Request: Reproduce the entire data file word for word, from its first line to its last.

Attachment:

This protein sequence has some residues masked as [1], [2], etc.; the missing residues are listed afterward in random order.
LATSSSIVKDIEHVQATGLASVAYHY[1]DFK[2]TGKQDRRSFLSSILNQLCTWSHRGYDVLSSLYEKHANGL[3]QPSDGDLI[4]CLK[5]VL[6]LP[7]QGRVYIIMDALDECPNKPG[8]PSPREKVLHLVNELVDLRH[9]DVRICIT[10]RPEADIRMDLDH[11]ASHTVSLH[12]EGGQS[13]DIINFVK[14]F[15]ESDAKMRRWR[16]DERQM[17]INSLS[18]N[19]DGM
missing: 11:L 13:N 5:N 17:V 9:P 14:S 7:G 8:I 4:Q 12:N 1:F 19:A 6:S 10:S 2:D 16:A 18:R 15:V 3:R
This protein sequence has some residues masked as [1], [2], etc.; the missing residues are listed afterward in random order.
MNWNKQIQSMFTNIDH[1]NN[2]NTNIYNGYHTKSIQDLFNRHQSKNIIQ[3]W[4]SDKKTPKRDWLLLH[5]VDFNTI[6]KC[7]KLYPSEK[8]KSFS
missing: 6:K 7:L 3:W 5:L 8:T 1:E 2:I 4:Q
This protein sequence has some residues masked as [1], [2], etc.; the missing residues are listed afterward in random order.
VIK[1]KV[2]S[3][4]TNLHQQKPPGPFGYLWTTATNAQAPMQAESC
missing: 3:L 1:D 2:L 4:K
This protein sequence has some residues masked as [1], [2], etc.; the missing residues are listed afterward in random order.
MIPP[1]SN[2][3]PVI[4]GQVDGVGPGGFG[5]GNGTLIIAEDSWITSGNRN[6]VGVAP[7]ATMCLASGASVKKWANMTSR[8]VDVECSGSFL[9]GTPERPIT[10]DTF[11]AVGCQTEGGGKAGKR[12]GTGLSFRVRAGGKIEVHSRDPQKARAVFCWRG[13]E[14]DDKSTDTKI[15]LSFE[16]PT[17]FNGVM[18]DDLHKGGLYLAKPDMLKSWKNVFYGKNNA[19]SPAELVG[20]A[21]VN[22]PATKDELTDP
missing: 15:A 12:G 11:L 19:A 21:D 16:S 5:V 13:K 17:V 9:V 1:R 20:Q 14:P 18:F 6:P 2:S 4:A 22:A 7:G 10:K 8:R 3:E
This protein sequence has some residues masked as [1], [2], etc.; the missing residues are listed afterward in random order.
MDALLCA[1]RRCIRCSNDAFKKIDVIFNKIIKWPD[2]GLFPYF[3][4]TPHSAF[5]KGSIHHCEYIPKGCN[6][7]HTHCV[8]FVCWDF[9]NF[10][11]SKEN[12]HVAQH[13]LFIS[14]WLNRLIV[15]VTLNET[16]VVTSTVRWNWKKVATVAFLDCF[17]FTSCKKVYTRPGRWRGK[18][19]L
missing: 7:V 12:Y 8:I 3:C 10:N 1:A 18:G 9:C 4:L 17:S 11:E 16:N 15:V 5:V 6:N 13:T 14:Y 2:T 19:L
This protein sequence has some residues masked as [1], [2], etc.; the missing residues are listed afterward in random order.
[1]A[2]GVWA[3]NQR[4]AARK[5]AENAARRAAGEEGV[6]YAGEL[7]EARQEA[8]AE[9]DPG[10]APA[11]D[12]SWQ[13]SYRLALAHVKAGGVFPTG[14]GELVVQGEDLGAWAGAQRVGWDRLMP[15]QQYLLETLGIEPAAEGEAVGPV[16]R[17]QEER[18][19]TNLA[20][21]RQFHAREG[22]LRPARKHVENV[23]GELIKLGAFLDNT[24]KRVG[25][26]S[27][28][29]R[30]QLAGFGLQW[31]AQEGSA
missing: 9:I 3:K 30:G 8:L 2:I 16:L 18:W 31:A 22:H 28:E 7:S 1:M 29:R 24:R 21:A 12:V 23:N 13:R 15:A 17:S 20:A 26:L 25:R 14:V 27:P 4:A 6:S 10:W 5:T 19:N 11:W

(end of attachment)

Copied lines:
This protein sequence has some residues masked as [1], [2], etc.; the missing residues are listed afterward in random order.
LATSSSIVKDIEHVQATGLASVAYHY[1]DFK[2]TGKQDRRSFLSSILNQLCTWSHRGYDVLSSLYEKHANGL[3]QPSDGDLI[4]CLK[5]VL[6]LP[7]QGRVYIIMDALDECPNKPG[8]PSPREKVLHLVNELVDLRH[9]DVRICIT[10]RPEADIRMDLDH[11]ASHTVSLH[12]EGGQS[13]DIINFVK[14]F[15]ESDAKMRRWR[16]DERQM[17]INSLS[18]N[19]DGM
missing: 11:L 13:N 5:N 17:V 9:P 14:S 7:G 8:I 4:Q 12:N 1:F 19:A 6:S 10:S 2:D 16:A 18:R 15:V 3:R
This protein sequence has some residues masked as [1], [2], etc.; the missing residues are listed afterward in random order.
MNWNKQIQSMFTNIDH[1]NN[2]NTNIYNGYHTKSIQDLFNRHQSKNIIQ[3]W[4]SDKKTPKRDWLLLH[5]VDFNTI[6]KC[7]KLYPSEK[8]KSFS
missing: 6:K 7:L 3:W 5:L 8:T 1:E 2:I 4:Q
This protein sequence has some residues masked as [1], [2], etc.; the missing residues are listed afterward in random order.
VIK[1]KV[2]S[3][4]TNLHQQKPPGPFGYLWTTATNAQAPMQAESC
missing: 3:L 1:D 2:L 4:K
This protein sequence has some residues masked as [1], [2], etc.; the missing residues are listed afterward in random order.
MIPP[1]SN[2][3]PVI[4]GQVDGVGPGGFG[5]GNGTLIIAEDSWITSGNRN[6]VGVAP[7]ATMCLASGASVKKWANMTSR[8]VDVECSGSFL[9]GTPERPIT[10]DTF[11]AVGCQTEGGGKAGKR[12]GTGLSFRVRAGGKIEVHSRDPQKARAVFCWRG[13]E[14]DDKSTDTKI[15]LSFE[16]PT[17]FNGVM[18]DDLHKGGLYLAKPDMLKSWKNVFYGKNNA[19]SPAELVG[20]A[21]VN[22]PATKDELTDP
missing: 15:A 12:G 11:L 19:A 21:D 16:S 5:V 13:K 17:V 9:V 1:R 20:Q 14:P 18:F 6:P 2:S 4:A 22:A 7:G 10:K 8:R 3:E
This protein sequence has some residues masked as [1], [2], etc.; the missing residues are listed afterward in random order.
MDALLCA[1]RRCIRCSNDAFKKIDVIFNKIIKWPD[2]GLFPYF[3][4]TPHSAF[5]KGSIHHCEYIPKGCN[6][7]HTHCV[8]FVCWDF[9]NF[10][11]SKEN[12]HVAQH[13]LFIS[14]WLNRLIV[15]VTLNET[16]VVTSTVRWNWKKVATVAFLDCF[17]FTSCKKVYTRPGRWRGK[18][19]L
missing: 7:V 12:Y 8:I 3:C 10:N 1:A 18:G 9:C 4:L 17:S 11:E 16:N 15:V 5:V 6:N 13:T 14:Y 2:T 19:L
This protein sequence has some residues masked as [1], [2], etc.; the missing residues are listed afterward in random order.
[1]A[2]GVWA[3]NQR[4]AARK[5]AENAARRAAGEEGV[6]YAGEL[7]EARQEA[8]AE[9]DPG[10]APA[11]D[12]SWQ[13]SYRLALAHVKAGGVFPTG[14]GELVVQGEDLGAWAGAQRVGWDRLMP[15]QQYLLETLGIEPAAEGEAVGPV[16]R[17]QEER[18][19]TNLA[20][21]RQFHAREG[22]LRPARKHVENV[23]GELIKLGAFLDNT[24]KRVG[25][26]S[27][28][29]R[30]QLAGFGLQW[31]AQEGSA
missing: 9:I 3:K 30:G 8:L 2:I 16:L 18:W 31:A 22:H 28:E 7:S 1:M 29:R 24:R 21:A 12:V 23:N 13:R 15:A 17:S 20:A 26:L 25:R 14:V 27:P 4:A 6:S 10:W 5:T 19:N 11:W